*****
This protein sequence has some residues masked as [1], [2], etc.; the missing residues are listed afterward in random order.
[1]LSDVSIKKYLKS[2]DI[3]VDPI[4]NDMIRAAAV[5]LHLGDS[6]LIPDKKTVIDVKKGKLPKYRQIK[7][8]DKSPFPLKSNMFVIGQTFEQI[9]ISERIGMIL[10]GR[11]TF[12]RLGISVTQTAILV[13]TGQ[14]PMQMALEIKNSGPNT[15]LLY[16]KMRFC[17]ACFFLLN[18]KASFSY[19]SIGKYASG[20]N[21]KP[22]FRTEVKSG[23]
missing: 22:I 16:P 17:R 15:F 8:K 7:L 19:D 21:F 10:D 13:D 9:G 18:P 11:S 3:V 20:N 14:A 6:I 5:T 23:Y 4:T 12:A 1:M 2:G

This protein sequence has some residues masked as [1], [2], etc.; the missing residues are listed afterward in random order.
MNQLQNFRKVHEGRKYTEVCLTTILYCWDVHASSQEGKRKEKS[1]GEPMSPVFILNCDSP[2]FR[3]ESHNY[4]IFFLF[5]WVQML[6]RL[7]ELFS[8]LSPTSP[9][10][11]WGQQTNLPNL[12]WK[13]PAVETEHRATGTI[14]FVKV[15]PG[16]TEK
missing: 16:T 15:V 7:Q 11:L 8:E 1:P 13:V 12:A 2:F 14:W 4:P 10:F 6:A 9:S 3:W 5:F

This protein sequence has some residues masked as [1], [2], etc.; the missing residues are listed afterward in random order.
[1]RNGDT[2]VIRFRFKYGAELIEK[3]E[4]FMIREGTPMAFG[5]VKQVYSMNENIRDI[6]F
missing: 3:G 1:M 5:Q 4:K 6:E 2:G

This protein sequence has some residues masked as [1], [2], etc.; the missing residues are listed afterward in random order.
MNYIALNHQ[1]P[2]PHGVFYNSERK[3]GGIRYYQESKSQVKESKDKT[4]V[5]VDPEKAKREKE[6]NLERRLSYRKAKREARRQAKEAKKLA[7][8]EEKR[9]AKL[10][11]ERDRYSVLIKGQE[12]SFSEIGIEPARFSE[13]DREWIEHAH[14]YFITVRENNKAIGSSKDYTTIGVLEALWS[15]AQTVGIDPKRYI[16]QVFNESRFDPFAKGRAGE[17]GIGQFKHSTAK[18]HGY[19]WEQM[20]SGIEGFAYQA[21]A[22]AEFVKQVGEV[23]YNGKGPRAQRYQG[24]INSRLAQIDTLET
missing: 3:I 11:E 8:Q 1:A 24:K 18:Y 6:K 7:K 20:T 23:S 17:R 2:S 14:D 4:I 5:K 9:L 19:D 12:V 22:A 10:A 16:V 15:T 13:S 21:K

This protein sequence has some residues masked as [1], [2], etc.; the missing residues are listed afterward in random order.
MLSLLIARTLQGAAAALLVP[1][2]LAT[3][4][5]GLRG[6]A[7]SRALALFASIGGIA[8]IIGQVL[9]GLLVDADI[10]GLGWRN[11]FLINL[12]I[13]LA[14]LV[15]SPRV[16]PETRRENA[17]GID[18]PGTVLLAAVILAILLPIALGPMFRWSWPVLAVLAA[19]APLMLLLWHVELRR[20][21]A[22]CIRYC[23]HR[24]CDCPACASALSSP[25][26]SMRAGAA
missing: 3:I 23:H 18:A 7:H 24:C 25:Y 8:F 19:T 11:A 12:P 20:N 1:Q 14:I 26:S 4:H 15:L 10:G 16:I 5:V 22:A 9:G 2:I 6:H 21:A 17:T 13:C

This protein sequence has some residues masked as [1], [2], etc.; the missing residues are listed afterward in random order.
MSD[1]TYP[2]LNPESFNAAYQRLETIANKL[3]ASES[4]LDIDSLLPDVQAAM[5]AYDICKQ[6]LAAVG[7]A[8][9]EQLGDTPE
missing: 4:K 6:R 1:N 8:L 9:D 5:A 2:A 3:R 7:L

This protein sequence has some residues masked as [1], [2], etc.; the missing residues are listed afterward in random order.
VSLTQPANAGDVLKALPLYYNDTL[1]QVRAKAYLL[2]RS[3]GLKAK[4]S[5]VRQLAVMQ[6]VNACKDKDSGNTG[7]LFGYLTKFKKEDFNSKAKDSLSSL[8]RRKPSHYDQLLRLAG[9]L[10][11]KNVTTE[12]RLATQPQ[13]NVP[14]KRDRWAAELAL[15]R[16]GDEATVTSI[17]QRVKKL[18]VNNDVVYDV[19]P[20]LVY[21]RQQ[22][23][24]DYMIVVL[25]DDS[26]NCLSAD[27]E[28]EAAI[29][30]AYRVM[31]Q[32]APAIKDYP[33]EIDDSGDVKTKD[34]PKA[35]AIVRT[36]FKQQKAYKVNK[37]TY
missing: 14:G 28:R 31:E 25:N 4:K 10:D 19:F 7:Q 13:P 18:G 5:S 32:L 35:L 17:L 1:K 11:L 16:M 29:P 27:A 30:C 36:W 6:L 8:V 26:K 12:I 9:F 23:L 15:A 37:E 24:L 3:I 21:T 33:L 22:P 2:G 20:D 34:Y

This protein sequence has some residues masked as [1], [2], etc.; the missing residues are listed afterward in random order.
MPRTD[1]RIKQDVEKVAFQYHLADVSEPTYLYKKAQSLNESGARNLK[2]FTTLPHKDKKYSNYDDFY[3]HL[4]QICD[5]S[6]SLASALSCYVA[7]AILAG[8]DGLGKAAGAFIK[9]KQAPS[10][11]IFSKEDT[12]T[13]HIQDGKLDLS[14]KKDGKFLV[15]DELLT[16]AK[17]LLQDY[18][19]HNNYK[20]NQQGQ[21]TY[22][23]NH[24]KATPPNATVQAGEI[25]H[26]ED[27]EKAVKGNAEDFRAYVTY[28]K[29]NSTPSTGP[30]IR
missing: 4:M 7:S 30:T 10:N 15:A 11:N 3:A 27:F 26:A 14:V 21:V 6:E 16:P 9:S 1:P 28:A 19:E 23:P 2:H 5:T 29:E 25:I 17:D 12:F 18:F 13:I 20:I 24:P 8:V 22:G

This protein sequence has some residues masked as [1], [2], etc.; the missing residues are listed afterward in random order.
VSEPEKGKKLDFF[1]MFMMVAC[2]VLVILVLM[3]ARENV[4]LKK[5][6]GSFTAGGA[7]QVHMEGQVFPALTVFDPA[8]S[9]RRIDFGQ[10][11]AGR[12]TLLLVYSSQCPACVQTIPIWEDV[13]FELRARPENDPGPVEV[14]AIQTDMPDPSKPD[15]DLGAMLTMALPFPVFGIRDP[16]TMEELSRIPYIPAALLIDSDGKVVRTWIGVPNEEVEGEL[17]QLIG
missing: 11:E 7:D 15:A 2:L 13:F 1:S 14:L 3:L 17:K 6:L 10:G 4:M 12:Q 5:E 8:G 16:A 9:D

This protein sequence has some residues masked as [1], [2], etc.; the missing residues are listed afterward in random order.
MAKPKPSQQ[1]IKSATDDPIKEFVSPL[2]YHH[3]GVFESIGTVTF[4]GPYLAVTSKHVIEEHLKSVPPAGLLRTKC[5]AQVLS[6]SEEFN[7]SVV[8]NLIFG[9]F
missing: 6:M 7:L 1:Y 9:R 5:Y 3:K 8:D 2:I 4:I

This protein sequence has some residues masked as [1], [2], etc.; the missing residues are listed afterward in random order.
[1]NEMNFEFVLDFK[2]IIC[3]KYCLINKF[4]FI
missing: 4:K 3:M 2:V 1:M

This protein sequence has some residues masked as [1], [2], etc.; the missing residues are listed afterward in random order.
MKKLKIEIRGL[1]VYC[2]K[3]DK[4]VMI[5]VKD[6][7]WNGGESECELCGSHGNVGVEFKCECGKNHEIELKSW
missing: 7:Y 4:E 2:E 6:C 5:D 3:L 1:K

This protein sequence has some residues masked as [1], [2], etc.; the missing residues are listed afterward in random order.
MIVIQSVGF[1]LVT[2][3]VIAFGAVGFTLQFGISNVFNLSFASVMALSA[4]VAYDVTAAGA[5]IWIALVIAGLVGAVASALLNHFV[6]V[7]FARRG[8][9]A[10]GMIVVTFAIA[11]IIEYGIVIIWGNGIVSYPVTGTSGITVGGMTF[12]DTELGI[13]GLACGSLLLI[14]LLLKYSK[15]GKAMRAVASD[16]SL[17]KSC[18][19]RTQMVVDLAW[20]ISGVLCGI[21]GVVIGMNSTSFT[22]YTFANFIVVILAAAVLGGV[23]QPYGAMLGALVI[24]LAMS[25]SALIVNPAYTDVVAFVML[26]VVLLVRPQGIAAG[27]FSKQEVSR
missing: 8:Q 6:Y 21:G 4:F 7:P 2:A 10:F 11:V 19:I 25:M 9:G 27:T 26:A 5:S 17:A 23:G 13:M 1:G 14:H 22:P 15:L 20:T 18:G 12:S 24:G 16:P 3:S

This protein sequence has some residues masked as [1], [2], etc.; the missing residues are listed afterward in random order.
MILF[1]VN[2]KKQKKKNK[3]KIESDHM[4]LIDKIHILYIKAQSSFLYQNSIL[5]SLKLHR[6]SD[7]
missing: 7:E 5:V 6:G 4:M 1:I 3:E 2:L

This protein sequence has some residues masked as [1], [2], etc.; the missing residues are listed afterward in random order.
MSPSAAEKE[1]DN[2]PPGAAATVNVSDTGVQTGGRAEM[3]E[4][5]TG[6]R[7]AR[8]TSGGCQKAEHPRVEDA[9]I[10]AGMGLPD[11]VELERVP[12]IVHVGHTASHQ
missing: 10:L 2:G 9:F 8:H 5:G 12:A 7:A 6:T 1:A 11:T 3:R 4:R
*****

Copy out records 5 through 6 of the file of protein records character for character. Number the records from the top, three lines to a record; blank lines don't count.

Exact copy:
This protein sequence has some residues masked as [1], [2], etc.; the missing residues are listed afterward in random order.
MLSLLIARTLQGAAAALLVP[1][2]LAT[3][4][5]GLRG[6]A[7]SRALALFASIGGIA[8]IIGQVL[9]GLLVDADI[10]GLGWRN[11]FLINL[12]I[13]LA[14]LV[15]SPRV[16]PETRRENA[17]GID[18]PGTVLLAAVILAILLPIALGPMFRWSWPVLAVLAA[19]APLMLLLWHVELRR[20][21]A[22]CIRYC[23]HR[24]CDCPACASALSSP[25][26]SMRAGAA
missing: 3:I 23:H 18:A 7:H 24:C 25:Y 8:F 19:T 11:A 12:P 20:N 1:Q 14:I 26:S 4:H 15:L 10:G 16:I 5:V 22:A 9:G 2:I 6:H 21:A 17:T 13:C

This protein sequence has some residues masked as [1], [2], etc.; the missing residues are listed afterward in random order.
MSD[1]TYP[2]LNPESFNAAYQRLETIANKL[3]ASES[4]LDIDSLLPDVQAAM[5]AYDICKQ[6]LAAVG[7]A[8][9]EQLGDTPE
missing: 4:K 6:R 1:N 8:L 9:D 5:A 2:A 3:R 7:L